Last week I poked fun at Donald Trump’s possible run for president in 2012. The Donald says he’s going to make his official announcement on “The Apprentice.” How fittingly tacky. Trump, who declared corporate bankruptcy four times, the last in 2009, also said that he might not make his tax returns public until Obama shows his birth certificate. How juvenile.

Karl Rove commented that by focusing on Obama’s birth certificate, Trump became “a joke candidate.” Frankly, it’s spooky when I find myself agreeing with Karl Rove.

Trump responded that he was no fan of Rove, Bush or Obama. News flash: the Donald is only a fan of the Donald.

On a brighter note, Sunday is Easter and today is Good Friday. Being Jewish, I never understood why it’s “good.” On the Internet I discovered that it may be peculiar to the English language. In German its Karfreitag, which loosely translates to Mourning Friday. (Clearly, I have too much free time.)

This Good Friday marks the seventh anniversary of Pat Tillman’s death. I mention it because I recently watched the compelling documentary “The Tillman Story,” a DVD narrated by Josh Brolin. In 2002, Tillman was an NFL star who gave up a multi-million dollar contract to enlist in the Army along with his brother, Kevin.

To his chagrin, Pat became the military’s poster boy. He even received a personal letter from Secretary of Defense Donald Rumsfeld. (Whoopee.)

After becoming Army Rangers, the Tillman brothers were transferred to Iraq. Pat believed the Iraq war was unjust and illegal. He was also an avowed atheist. A few suspect that either might have factored into what subsequently happened.

Seven years ago today Pat and Kevin were part of a horribly ill-advised mission in Afghanistan. Their Ranger units were separated and Pat’s came under enemy fire, albeit ineffective, i.e. there were no bullet holes in their Humvee. What is clear is that Pat was killed by his fellow soldiers.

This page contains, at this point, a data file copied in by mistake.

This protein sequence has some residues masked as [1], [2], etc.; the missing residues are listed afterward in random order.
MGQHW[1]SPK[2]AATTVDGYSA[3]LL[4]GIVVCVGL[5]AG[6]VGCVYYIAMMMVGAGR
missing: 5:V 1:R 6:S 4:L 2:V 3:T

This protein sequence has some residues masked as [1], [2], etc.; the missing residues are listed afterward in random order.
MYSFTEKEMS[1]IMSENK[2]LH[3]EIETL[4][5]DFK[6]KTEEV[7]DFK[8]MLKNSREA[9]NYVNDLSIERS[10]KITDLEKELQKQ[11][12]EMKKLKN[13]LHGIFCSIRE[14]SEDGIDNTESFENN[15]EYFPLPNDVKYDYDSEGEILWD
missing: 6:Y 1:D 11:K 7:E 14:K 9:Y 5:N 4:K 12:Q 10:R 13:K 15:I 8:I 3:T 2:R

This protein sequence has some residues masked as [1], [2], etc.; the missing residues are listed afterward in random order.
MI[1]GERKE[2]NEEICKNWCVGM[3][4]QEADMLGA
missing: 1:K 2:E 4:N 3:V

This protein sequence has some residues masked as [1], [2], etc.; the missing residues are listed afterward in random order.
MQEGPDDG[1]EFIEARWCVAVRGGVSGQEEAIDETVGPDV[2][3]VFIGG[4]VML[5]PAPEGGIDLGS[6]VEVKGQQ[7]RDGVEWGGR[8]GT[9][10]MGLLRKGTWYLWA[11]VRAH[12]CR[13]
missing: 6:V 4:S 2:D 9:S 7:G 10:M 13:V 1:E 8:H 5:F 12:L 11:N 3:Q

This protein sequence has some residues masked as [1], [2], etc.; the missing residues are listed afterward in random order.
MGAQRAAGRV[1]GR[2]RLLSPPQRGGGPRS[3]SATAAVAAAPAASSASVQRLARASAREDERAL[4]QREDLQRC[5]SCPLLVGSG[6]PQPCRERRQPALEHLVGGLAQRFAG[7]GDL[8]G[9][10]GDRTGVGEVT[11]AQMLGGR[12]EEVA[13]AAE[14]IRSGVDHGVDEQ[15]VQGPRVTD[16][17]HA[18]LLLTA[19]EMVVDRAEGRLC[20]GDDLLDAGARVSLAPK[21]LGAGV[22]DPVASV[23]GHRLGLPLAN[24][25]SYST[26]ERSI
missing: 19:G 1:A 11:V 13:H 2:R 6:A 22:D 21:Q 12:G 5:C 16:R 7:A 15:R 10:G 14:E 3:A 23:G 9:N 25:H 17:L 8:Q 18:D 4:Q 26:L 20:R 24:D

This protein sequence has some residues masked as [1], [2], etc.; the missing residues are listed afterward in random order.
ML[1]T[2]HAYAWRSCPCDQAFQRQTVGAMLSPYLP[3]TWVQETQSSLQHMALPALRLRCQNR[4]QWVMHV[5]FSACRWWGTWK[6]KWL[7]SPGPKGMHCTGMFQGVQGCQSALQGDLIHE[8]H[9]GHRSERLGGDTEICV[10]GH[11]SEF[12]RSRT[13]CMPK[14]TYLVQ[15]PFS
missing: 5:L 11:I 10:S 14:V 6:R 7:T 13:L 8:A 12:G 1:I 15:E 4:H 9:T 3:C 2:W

And yet the Tillmans were told that Pat died in a firefight with the enemy and had demonstrated such valor that he would be awarded the Silver Star. With her whole family being patriotic, Mary Tillman had no reason to be suspicious. And yet she recalls, “The story sounded like a bad ‘Rambo’ script.”

Pat always feared that, in the event of his death, the government might exploit it. Sure enough, his funeral was broadcast live on national TV.

It took five weeks before the Tillmans were told that Pat’s death was from “friendly fire.” But there are still no answers as to why his body armor was destroyed, his uniform was burned and his diary was missing.

Whereas other families might have been paralyzed with grief, the Tillmans devoted years searching for the truth. There were five Army investigations and two congressional hearings, but no one was held accountable, except for a lone scapegoat, a retired general who lost a star and thus some of his pension. (Big deal.)

In the news now is “Joining Forces,” a national initiative headed by Michelle Obama and Vice-President Biden’s wife, Dr. Jill Biden. The program involves all facets of society in helping servicemen and women and their families. It sounds like a very noble cause but there’s a hitch that has drawn Mary’s ire.

President Obama appointed retired Gen. Stanley McChrystal as a top advisor. It was McChrystal who reviewed Pat’s Silver Star recommendation that included blatantly false information, including two altered witness statements.

Keep in mind that Pat was the most famous soldier in the entire military. And yet McChrystal’s excuse was that he hadn’t read the recommendation closely enough. (I’d sooner believe in the Easter Bunny.)

At his 2009 confirmation hearings to put McChrystal in charge of all forces in Afghanistan, the general conceded that the Tillman matter “looked like a cover-up” but he insisted it wasn’t. As I watched, all I could think of was the expression “if it quacks like a duck … .”

Amir Bar-Lev, the director of “The Tillman Story” said, “Putting Stanley McChrystal in charge of a commission on military families is like putting Bernie Madoff in charge of a commission on pensions.”

I voted for Obama and probably will again. But I’m so disgusted with politics that instead of the news I follow sports. Thankfully the Lakers evened their NBA first round playoff series with the Hornets. But in the meantime, Major League Baseball Commissioner Bud Selig is appointing a trustee to oversee the once proud Dodgers. (Almost enough to make me return to the news.)

And yet, somehow I cling to the hope that Frank and Jamie McCourt will be forced to sell the team to Mark Cuban and the Dodgers will one day win another World Series. Evidently, when it comes to some things, I do believe in the Easter Bunny.

The Pat Tillman foundation is located at To read “The [Untold] Tillman Story” go to Jack can be reached at

Leave a comment

Your email address will not be published. Required fields are marked *